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EUH 3931
Katalin Rac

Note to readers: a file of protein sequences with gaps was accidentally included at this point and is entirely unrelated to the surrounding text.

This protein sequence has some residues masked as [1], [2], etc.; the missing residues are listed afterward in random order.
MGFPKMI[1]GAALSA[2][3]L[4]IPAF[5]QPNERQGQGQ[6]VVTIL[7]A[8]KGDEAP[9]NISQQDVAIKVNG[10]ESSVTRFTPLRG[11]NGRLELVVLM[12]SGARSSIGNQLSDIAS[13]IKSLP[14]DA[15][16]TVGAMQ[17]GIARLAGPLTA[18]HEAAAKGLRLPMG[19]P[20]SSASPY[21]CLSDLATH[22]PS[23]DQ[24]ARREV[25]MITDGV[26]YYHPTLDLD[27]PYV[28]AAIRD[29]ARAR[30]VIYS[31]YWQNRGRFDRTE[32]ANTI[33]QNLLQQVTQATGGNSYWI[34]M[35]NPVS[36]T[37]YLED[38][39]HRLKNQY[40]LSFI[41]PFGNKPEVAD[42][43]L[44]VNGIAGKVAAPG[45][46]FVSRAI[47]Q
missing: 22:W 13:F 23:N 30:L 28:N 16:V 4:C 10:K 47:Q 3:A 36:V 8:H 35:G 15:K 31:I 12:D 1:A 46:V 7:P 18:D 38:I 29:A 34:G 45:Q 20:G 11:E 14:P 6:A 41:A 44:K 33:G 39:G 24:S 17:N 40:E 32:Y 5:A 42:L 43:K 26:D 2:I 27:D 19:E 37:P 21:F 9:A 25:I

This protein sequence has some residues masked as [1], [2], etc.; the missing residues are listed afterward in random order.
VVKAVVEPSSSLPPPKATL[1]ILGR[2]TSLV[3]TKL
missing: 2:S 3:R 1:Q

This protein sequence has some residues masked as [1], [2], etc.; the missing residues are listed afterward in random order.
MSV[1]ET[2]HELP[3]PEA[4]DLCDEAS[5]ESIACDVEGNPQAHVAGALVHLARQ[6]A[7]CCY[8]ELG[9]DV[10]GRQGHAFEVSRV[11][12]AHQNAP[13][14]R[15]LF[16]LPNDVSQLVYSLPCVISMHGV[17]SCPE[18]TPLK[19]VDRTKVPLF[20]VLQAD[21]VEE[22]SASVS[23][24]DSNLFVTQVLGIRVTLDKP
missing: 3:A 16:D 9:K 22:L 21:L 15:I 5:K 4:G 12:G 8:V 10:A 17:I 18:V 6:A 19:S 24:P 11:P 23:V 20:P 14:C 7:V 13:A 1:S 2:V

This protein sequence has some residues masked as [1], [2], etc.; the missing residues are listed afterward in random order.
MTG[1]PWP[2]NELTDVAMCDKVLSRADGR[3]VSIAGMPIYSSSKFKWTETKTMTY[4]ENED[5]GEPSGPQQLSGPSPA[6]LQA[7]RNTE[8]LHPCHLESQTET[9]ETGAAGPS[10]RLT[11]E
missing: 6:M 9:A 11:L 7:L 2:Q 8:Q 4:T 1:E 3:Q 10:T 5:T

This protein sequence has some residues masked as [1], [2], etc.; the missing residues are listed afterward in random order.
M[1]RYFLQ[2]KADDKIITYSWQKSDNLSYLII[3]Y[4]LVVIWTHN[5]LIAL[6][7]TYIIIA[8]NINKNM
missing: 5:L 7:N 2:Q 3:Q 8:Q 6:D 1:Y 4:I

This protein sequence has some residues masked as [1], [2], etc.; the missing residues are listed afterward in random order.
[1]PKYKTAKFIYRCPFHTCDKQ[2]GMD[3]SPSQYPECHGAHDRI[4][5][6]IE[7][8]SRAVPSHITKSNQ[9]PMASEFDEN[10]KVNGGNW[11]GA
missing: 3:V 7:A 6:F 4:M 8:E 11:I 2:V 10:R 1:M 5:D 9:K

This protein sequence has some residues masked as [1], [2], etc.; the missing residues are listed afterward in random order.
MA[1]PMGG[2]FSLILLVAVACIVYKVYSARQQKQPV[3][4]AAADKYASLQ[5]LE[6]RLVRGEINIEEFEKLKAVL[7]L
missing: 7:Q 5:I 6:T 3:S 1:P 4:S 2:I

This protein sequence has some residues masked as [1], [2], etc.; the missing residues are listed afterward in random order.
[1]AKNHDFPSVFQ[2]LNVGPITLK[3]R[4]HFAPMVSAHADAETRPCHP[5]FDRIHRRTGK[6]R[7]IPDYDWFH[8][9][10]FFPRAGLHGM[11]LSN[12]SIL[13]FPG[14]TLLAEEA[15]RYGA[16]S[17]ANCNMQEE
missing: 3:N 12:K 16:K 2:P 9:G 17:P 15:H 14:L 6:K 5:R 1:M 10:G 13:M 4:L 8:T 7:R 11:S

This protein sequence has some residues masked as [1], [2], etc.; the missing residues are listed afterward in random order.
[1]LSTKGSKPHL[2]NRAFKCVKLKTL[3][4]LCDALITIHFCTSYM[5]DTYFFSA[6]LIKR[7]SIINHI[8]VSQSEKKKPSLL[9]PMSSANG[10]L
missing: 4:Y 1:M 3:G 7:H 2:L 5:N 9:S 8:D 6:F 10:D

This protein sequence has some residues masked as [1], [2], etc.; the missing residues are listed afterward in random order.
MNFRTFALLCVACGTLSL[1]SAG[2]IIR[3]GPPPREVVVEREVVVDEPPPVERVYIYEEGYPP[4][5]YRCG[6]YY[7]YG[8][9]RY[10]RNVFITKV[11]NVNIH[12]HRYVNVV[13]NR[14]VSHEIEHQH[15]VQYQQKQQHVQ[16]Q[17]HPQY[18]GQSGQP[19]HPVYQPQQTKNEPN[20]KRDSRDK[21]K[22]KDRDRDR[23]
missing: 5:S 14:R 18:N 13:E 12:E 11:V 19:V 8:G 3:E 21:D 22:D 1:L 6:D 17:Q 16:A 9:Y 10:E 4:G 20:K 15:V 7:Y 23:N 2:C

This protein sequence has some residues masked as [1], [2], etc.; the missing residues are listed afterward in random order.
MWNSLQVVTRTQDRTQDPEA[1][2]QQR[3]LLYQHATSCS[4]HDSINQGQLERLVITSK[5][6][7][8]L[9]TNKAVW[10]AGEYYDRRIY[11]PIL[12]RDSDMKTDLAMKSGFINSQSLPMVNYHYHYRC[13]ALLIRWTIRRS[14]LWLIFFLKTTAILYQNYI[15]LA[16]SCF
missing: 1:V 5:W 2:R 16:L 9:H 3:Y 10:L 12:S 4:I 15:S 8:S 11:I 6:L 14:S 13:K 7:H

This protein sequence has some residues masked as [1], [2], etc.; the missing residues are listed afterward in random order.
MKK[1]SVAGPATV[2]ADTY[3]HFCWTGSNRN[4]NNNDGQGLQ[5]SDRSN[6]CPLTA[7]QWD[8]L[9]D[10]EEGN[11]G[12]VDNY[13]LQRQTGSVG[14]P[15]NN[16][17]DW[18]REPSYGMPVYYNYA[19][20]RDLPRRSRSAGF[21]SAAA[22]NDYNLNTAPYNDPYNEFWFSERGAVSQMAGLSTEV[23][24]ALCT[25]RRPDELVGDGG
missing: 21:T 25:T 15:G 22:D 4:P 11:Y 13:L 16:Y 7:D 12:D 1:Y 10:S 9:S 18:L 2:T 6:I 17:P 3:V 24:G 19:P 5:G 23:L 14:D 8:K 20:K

© 2008 All Rights Reserved AP European History: Unit 1.2 The Renaissance Note: While many AP courses cover the entire Renaissance from 1300-1600, the AP exam will only cover information after 1450. I. Background A. The Renaissance is considered the beginning of modern European History B. Renaissance (c. 1300-1600) 1. Occurred first in Italy around 1300 and lasted until the mid-16th century 2. Renaissance spread to Northern Europe around 1450 3. In England, the Renaissance did not begin until the 16th century and lasted until the early 17th century (Shakespeare) C. Origins of Renaissance: 19th century historian Jacob Burckhardt claimed the Renaissance period was in distinct contrast to the Middle Ages D. Renaissance culture applied almost exclusively to the upper classes. 1. Upper classes had the luxury of time to spend learning the classics. 2. Peasantry was largely illiterate and Renaissance ideas had little impact on common people. 3. Working classes and small merchants were far too preoccupied with the concerns of daily life. II. Rise of the Italian City-States A. Northern Italian cities developed international trade: Genoa, Venice, Milan 1. signori (despots) or oligarchies (rule of merchant aristocracies) controlled much of Italy by 1300 2. commenda: Contract between merchant and “merchant-adventurer” who agreed to take goods to distant locations and return with the proceeds (for 1/3 of profits) 3. As a result, Italy became more urban: more towns and cities with significant populations than anywhere else in Europe at this time. B. Politics among the Italian City-States 1. Competition among city-states meant that Italy did not unify politically a. In effect, an early balance-of-power pattern emerged where weaker states would ally with other states to prevent a single state from dominating the peninsula b. The political disunity of the Italian city-states led to their downfall in the late-15th and early16th centuries when French and Spanish armies invaded Italy. 2. Condottieri: mercenary generals of private armies hired by cities for military purposes C. Major city-states and figures 1. Republic of Florence (included Republic of Genoa) a. Center of the Renaissance during the 14th and 15 centuries. b. Dominated by the Medici family c. Cosimo de’ Medici (1389-1464): allied with other powerful families of Florence and became unofficial ruler of the republic d. Lorenzo de’ Medici (the “Magnificent”) (1449- 1492): significant patron of the arts (son of Cosimo) 2. Duchy of Milan – ruled by Sforza family after 1450 · Milan was a principal adversary of Venice and Florence until the Peace of Lodi (1454) created a relative 40-year period of peace among the Italian city-states 3. Rome, the Papal States: popes served both as religious and political leaders; controlled much of central Italy 4. Venice, Venetian Republic a. Longest lasting of the Italian states (did not succumb to foreign powers until Napoleon conquered it in the early 1800s) b. Greatest maritime power in Italy and one of the world’s great naval and trading powers during the 14th and 15th centuries. 5. Naples, Kingdom of the Two Sicilies a. Included south Italian region of Naples and the island of Sicily b. Only Italian city-state to officially have a “king” c. Controlled by France between 1266-1435 d. Controlled by Spain after 1435 D. Decline of the Italian city-states 1. French invasions began in 1494 (“First Italian War”) a. Milan’s despot, Ludovico “the Moor,” encouraged French King Charles VIII to invade Naples, the traditional enemy of Milan. b. This was the beginning of foreign invasions throughout the Italian peninsula. 2. Florence a. When Florence attempted to appease France during its invasion in 1494, it led to the overthrow of the Medici family. · Although the Medici family returned to power several years later, Florence by then was severely weakened. b. Girolamo Savonarola became the unofficial leader of Florence between 1494 and 1498. · Pledged to rid Florence of its decadence and corruption · In effect, oversaw a theocracy in Florence · He had earlier predicted the French invasions due to paganism and moral decay in the Italian city-states); became a puppet of the French · When France was removed from Italy in 1498, Savonarola was imprisoned and then burned at the stake. 3. Italy became a battleground in a series of power struggles between Spain and France · Spanish fears of a French-Italian alliance resulted in Spain’s alliance with Venice, the Papal States, and the Holy Roman Empire 4. Niccolò Machiavelli (1469-1527) The Prince (15th) a. The quintessential political treatise of the 16 century b. Observed the political leadership of Cesare Borgia (son of Pope Alexander VI) who had ambitions of uniting Italy under his control c. Stated that politically, “the ends justifies the means” d. Stated that for rulers, “it was better to be feared than to be loved” e. Rulers had to be practical and cunning, in addition to being aggressive and ruthless · At times rulers should behave like a lion (aggressive and powerful) and at other times like a fox (cunning and practical) f. The Prince continued to influence European rulers for centuries. 5. Sack of Rome in 1527 by armies of Holy Roman Emperor Charles V (who was also king of Spain) symbolized the end of the Renaissance in Italy III. Humanism: A. Characteristics 1. Revival of antiquity (Greece and Rome) in philosophy, literature and art · Sought to reconcile pagan writings with Christian thought 2. Strong belief in individualism and the great potential of human beings (in contrast to the Middle Ages where humans were seen as small, wicked and inconsequential and should focus solely on earning salvation) a. Virtú: “the quality of being a man”; idea of excelling in all of one’s pursuits b. Believed the key to a good life was Reason and Nature 3. Focused first on studying ancient languages: a. Initially, Latin of ancient Rome was the main focus. b. After the fall of the Byzantine Empire in 1453, Greek came to be studied rigorously as well c. By 1500, virtually all of the significant ancient Roman and Greek texts that have been rediscovered, were translated and printed 4. Largely rejected Aristotelian views and medieval scholasticism in favor of: · Roman authors such as Cicero, Livy, Virgil, and Quintilian · Greek writings, especially those of Plato · early Christian writers, especially the New Testament o This occurred predominantly in northern Europe and became a cornerstone of the Northern Renaissance 5. Believed in a liberal arts educational program that included grammar, rhetoric, poetry, history, politics and moral philosophy 6. Civic Humanism: idea that education should prepare leaders who would be active in civic affairs · Some of the most important humanists also were important political leaders. 7. Often, humanism was more secular and lay dominated; however, most humanists remained deeply Christian, both in Italy and in Northern Europe B. Petrarch (1304-1374)—the “father of humanism” 1. Considered the first modern writer · In his writings, literature was no longer subordinate to religion 2. Claimed that the Middle Ages (the period between the fall of the Roman Empire and the emergence of the Renaissance) were the “Dark Ages” 3. He was perhaps the first to use critical textual analysis to ancient texts. · Especially influenced by Cicero 4. Wrote his famous poetry in the Italian vernacular (as did Dante earlier in his Divine Comedy). C. Boccacio (1313-1375) 1. Compiled an encyclopedia of Greek and Roman mythology 2. Decameron is his most famous work a. Consisted of 100 earthy tales that comprise a social commentary of 14th century Italy b. Aimed to impart wisdom of human character and behavior (especially sexual and economic misbehavior). D. Leonardo Bruni (1370-1444) 1. First to use the term “humanism” 2. Among the most important of the civic humanists 3. Served as a chancellor in Florence 4. Wrote a history of Florence, perhaps the first modern history, and wrote a narrative using primary source documents and the division of historical periods E. Lorenzo Valla (1407-1457) 1. Foremost expert on the Latin language: Elegances of the Latin Language (1444) 2. On the False Donation of Constantine (1444) a. Exposed the Donation of Constantine as an 8 century fraud, using textual criticism b. The Church had claimed it was granted vast territories by the 4th-century Roman emperor Constantine. 3. Valla also pointed out errors in the Latin Vulgate (the authorized version of the Bible for the Catholic Church) 4. Ironically, Valla’s work gave challengers of Church authority ammunition, even though he remained a devoted Catholic and even served as a secretary under Pope Nicholas V. F. Marsilio Ficino (1433-1499) 1. One of the most influential humanist philosophers of the 15th century 2. Founded the Platonic Academy at the behest of Cosimo de’ Medici in the 1460s · This served to spread the works and philosophy of Plato throughout much of Europe 3. Translated Plato’s works into Latin, giving modern Europeans access to these works for the first time. G. Pico della Mirandola (1463-1494) 1. Member of the Platonic Academy 2. Oration on the Dignity of Man (1486) a. Perhaps the most famous Renaissance work on the nature of humankind. b. Humans were created by God and therefore given tremendous potential for greatness, and even union with God if they desired it. c. However, humans could, through neglect, also choose a negative course. Thus, humans had free will to be great or fail H. Baldassare Castiglione (1478-1529) – The Book of the Courtier (1528) a. Perhaps most important work on Renaissance education b. Specified qualities necessary to be a true gentleman including physical and intellectual abilities and leading an active life · Rejected crude contemporary social habits (e.g. spitting on the floor, eating without utensils, wiping one’s nose with one’s sleeve, etc.) c. Described the ideal of a “Renaissance man” who was well-versed in the Greek and Roman classics, an accomplished warrior, could play music, dance, and had a modest but confident personal demeanor. a. This contrasted with the medieval view of being a master in only one area. b. virtú: the quality of being a great man in whatever noble pursuit I. Printing press: Johann Gutenberg (c. 1400-1468) 1. One of most important inventions in human history. 2. Gutenberg’s development of movable type made possible the spread of humanistic literature to rest of Europe with astonishing speed. 3. No longer would copies of works need to be done by hand, individually. 4. 1457-58, published the first printed Bible in the city of Mainz, Germany 5. Facilitated the phenomenal spread of the Reformation. IV. Italian Renaissance Art A. Patronage 1. Florence was the leader in Renaissance art especially in the quattrocento (1400s) a. Giorgio Vasari (1511-74): The Lives of the Artists · Contemporary Renaissance art historian who left much valuable information about Renaissance artists and their works. b. Massive patronage for the arts came from wealthy merchant-families (such as the Medicis) who commissioned countless works from the great artists. · In essence, the wealth of Florence was mirrored by the superb artistic output of the Renaissance o A good example is Donatello’s David which stood in the Medici courtyard during the wedding of Lorenzo de Medici. · In Milan, the Sforza’s commissioned such works as Leonardo’s The Last Supper c. Patronage also came from local churches who increasingly saw Renaissance art as a means of glorifying God. Some notable examples include · Brunelleschi’s Il Duomo built for the Santa Maria del Fiore cathedral · Ghiberti’s two sets of doors for the baptistery opposite Il Duomo · Michelangelo’s David was originally commissioned for the cathedral (but was too heavy and thus placed elsewhere). 2. Rome became the center of Renaissance art iththe 1500s (cinquecento) a. With the decline of Florence in the late-15 century, Renaissance dominance shifted to Rome. b. Pope Alexander VI (r. 1492-1503): most notorious of the Renaissance popes; spent huge sums on art patronage (e.g. Bramante’s Tempietto) c. A few of the notable works commissioned by the Church in this period include · Michelangelo’s dome atop St. Peter’s Cathedral, his paintings on the ceiling of the Sistine Chapel, and the sculpture Pieta that is located within the cathedral · Raphael’s The School of Athens (a fresco painting inside the papal apartments) · Bramante’s Tempietto, a small church that is a masterpiece in classical architecture; and his floor plan for a newly rebuilt St. Peter’s cathedral. (Much of his plans were altered after his death) B. New artistic techniques 1. Painting a. perspective: 3-D effect